Tonight’s concert was an intricate blend of fantastic filmography and outstanding music teaming up to present The Lord of the Rings: The Fellowship of the Ring music score, live at Ravinia. Conducted by Ludwig Wicki, the Chicago Symphony Orchestra and the singers have truly outdone themselves to show us that the music is what carries the weight and convictions of a movie, adding many more layers to Peter Jackson’s rendition of Tolkien’s epic adventure.
I have no idea how many times Howard Shore, the composer of the music for The Lord of the Rings, has read the actual trilogy, but regardless, he shows a tremendous understanding for not only the themes and motifs of the story, but also for each character. He captures each characters’ and countries’ personality within the music, including the Ring, which almost comes alive and has a mind of its own as it ‘breathes’ with the rise and fall of the tune. The Ring also seduces those around it with a haunting melody, which is surprisingly similar to the Elves’ theme, but of course it’s much more sinister with the added rumbling of the drums. The Elves’ theme, in contrast, is based purely on the strings, and is much more fantastical and mysterious in effect.
Since The Lord of the Rings is very much a suspense, adventure-action movie full of epic scenes, of course there has to be a lot of ominous latin chanting included with the music. The only difference is that the chanting is usually done in one of Tolkien’s made-up languages. For example, the theme music for Moria has Dwarvish chanting in it, especially when danger (in the form of Balrog) approaches the fellowship. This was provided by the Lakeside Singers, the Chicago Chorale and the Chicago Children’s Choir. Of course, they didn’t chant all the time – sometimes it was just humming a suspenseful tune, and other times they supported Kaitlyn Lusk or Henry Griffin in the background. But what beautiful voices! Even though sometimes Griffin or the Children’s Choir would go a little out of tune, that purity and clarity of timbre can’t be found in an adult’s voice. Even Lusk’s voice carried a softness to its tone that one could only describe it as angelic, or perhaps elvish, which would be more appropriate in this context.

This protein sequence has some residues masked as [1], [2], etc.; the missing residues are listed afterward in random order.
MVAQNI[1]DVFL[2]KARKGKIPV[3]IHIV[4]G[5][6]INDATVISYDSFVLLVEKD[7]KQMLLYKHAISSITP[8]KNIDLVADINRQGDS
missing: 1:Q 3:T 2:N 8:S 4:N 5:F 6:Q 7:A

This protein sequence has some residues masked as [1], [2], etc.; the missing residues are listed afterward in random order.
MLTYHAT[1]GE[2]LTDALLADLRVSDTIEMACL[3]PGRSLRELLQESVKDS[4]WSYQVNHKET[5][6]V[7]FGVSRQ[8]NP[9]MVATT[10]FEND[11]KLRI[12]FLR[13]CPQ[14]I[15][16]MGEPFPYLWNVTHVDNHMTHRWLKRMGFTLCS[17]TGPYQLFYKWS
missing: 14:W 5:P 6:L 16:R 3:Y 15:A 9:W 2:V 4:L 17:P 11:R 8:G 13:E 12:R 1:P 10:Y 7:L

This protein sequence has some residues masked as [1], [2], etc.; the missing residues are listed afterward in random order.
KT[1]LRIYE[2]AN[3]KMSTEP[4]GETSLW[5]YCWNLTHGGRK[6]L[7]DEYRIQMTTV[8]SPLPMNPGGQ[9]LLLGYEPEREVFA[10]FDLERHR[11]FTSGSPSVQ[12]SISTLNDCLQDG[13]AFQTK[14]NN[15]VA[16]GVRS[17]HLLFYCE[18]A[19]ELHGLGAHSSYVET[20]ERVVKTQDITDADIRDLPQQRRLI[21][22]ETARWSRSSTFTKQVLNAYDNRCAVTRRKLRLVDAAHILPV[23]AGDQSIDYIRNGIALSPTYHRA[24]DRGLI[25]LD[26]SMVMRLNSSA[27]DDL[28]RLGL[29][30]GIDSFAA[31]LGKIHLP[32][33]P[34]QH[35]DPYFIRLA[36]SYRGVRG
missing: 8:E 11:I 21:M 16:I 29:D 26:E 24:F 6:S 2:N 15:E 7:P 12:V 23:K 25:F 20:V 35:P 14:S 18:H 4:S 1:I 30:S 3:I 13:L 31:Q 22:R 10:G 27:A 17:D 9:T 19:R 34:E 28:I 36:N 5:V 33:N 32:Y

The free program book offered by Ravinia had a lot more to say about the musical themes and how they related to one another and drove the plot forwards. For instance, Doug Adams writes that “the [hobbits’] theme doesn’t appear until the film reveals Hobbiton…the bravery inherent in this theme develops because it represents the most simple and unheroic aspects of hobbit life – food and drink, comfort and community – yet the hobbit of the Fellowship persevere despite their basic nature. The melody serves a crucial purpose…it establishes a sense of home, a regular and safe way of life that is threatened by Sauron and the Ring.” And as I listened to the music, I could really see how this theme only pops up when Sam’s true friendship with Frodo is displayed, or when an act of courage has just been performed.
There were many, many more moments I could go on and on about, but hopefully you’ll get to hear it and judge it for yourself. It was an absolutely wonderful experience, and it made me look at the movie in an entirely different way. Granted, the dialogue, the action, and the couple making out in front of me every five minutes would sometimes distract me from listening to the music, but something familiar in the melody would pop up, and I’d go back to marvelling at how amazingly well-woven and well-written one movie can be. For those who have free time tomorrow night and happen to be around the area, don’t miss this amazing opportunity to hear and experience something truly magical!